What Should I Expect When I Meet With My Seattle Personal Injury Attorney?
Meeting with a Lawyer for the First Time
During your first meeting with your personal injury attorneys after an accident or injury, they’ll want to hear about what happened and will collect a variety of information from you. The length of the initial interview can vary depending on your particular circumstances and your injuries. In straightforward cases such as car accidents, the first meeting probably won't take very long, especially if you come prepared. In more complex cases, such as wrongful death, the initial interview will usually take longer.
The highly qualified Seattle personal injury attorneys at Hardwick & Pendergast law firm will provide you with this initial consultation free of charge, at no obligation to you. Call toll free at (888) 228-3860.
Initial Meeting With an Injury Attorney in Seattle
During the meeting, your lawyer will ask you a number of questions, in order to help you find the best solution for your case. Your lawyer will want to know facts about your medical treatment, others involved in the accident, potential witnesses, and more. He or she will also discuss practical aspects of your case such as what services the law firm will provide during the claims process, the way contingency fees work, and the kinds of results you can expect in your case.
Here is an idea of what you can expect during your first meeting with a personal injury attorney:
- You may be asked to sign a form authorizing the release of your medical information from healthcare providers, so the firm can obtain your medical records on your behalf.
- You will need to provide information about all your insurance coverages.
- You will be asked if you have talked to any insurance adjustors and if so, what you have said and whether you provided a recorded or written statement about the accident or injury.
- The attorney will ask if anyone else has interviewed you about the accident or your injuries, and if so, with whom you spoke and the details of what was discussed.
- If your injuries aren’t obvious, you may be asked about the current status of your injuries – whether you are in pain and what your prognosis is.
- You will be advised to see your doctor if you have any lingering physical problems or complaints. Understand that if you don't see your doctor and later decide to pursue a legal claim for your injuries, the defendant may argue that you aren't seriously hurt, on the theory that no doctor visits indicates no medical problems.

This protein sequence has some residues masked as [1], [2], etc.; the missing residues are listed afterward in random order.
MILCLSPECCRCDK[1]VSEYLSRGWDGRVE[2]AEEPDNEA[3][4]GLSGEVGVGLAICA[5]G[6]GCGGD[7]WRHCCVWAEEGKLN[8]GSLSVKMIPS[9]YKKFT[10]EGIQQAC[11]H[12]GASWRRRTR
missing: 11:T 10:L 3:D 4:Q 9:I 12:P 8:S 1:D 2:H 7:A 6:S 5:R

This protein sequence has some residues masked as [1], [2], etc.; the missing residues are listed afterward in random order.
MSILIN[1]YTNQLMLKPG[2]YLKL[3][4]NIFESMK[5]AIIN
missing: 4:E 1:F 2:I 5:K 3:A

- The attorney may decide to consider your case, and to contact you shortly after the meeting to discuss your legal options. This is a common practice in injury cases, so you should not read anything into it.
- The attorney may ask you to sign a fee agreement or contract for representation. Read the contract carefully and ask questions before you sign it. You should be able to take the contract home to study it before signing.
- The attorney will tell you what the next steps are. There may be a factual investigation before a lawsuit is filed or settlement is considered, and the lawyer may be able to give you a rough estimate of how long it will take to resolve the case.
- The attorney will tell you not to talk about the case with others and that you should refer questions back to him or her.
What Happens When the Personal Injury Attorney Agrees to Take the Case?
If the Seattle personal injury attorney agrees to take your case, he or she will:
- Contact the responsible insurance company or companies and make sure all future communication comes directly to the attorney. The other insurance company is prohibited from contacting you directly and you won’t need to respond to or send any correspondence.
- Coordinate all benefits you may have under your personal injury protection (PIP), L&I and DSHS coverage for medical bills, lost wages and home care.
- Work with your healthcare providers to obtain your records for a thorough understanding of your injury.
- Assist with property damage claims.
- Handle all of the paperwork, investigation and correspondence.